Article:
no edit summary
===The Background of the Nullification Crisis===
[[File: 1828_Electoral_Map.png|300px|thumbnail|right|Electoral Map of the 1828 Presidential Election]]
In order to understand how the Nullification Crisis became such an important part of American history, the idea of government spending, tariffs, and how the future of the country was envisioned in the early nineteenth century must be understood. Speaker of the House and one of the leaders of the National Republican Party, Henry Clay of Kentucky, envisioned a grand idea whereby the United States would be modernized through a series of programs and projects, which he termed “The American System.” Most Americans agreed with Clay that America should be brought up to the same standards as Europe in terms of its roads, canals, and railroads, but there was no consensus on how it should be funded. Clay proposed using tariffs to fund his program, which was agreed to by the majority of his party, including President John Q. Adams (in office 1825-1829). After the Democrats took control of the House of Representatives in 1826, Clay lost his position as Speaker and it may have seemed like tariffs were dead, but the Democrats had their own ideas. Hoping to build a successful coalition that would thrust Jackson into the White House, the Democrats proposed a tariff that set duties on wool at 50%. <ref> Wilentz, Sean. <i> The Rise of American Democracy: Jefferson to Lincoln.</i> (New York: W. W. Norton and Company), pgs. 243; 299 </ref>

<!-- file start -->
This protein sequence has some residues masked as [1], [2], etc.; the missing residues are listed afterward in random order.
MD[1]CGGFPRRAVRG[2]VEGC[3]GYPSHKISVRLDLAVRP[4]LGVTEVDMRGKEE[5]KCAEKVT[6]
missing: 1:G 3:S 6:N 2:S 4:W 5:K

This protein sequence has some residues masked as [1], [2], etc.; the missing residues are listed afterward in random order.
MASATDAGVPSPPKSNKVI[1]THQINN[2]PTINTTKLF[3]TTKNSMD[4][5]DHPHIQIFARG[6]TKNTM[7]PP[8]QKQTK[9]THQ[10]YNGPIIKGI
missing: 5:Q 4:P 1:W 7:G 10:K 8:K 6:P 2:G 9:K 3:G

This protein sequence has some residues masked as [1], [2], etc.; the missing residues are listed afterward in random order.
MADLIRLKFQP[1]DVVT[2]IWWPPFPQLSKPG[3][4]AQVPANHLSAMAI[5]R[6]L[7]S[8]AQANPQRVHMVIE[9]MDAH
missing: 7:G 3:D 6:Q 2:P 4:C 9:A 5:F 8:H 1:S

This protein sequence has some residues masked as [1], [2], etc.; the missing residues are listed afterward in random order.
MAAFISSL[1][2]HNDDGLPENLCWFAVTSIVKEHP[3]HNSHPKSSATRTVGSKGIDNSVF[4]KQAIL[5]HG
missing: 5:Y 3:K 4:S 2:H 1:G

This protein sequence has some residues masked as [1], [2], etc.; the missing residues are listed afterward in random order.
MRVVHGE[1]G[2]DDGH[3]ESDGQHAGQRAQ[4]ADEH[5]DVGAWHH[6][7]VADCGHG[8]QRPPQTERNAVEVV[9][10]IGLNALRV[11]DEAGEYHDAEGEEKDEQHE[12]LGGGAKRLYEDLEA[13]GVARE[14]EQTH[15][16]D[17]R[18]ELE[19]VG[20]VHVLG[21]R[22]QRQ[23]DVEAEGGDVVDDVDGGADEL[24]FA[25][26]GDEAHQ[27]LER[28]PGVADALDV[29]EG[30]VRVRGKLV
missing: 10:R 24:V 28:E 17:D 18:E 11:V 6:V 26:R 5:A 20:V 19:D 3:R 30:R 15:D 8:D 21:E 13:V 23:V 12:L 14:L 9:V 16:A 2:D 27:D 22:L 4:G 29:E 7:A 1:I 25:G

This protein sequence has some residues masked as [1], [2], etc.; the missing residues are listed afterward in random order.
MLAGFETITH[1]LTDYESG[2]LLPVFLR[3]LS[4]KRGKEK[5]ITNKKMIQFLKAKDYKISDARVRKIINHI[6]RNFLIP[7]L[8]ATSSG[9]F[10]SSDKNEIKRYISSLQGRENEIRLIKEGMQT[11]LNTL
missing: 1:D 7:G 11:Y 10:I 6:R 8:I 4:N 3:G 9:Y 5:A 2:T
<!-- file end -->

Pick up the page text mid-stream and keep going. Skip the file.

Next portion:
Adams signed the tariff into law in 1828, which not only set a high import charge on wool imports, but also on hemp, pig iron, and rolled linen. The tariff was supported by hemp farmers in the west, as well as some manufacturers in the northeast, where the Democrats were attempting to make inroads and form a coalition. Jackson publicly supported the tariff, arguing that the United States should protect its infant manufacturing base and use the revenue derived from the duties to pay for the national debt. <ref> Ellis, Richard. <i> Union at Risk: Jacksonian Democracy, State’s Rights, and the Nullification Crisis.</i> (Oxford: Oxford University Press, 1987), p. 43 </ref> But not everyone in the new Jackson coalition were happy with the tariff.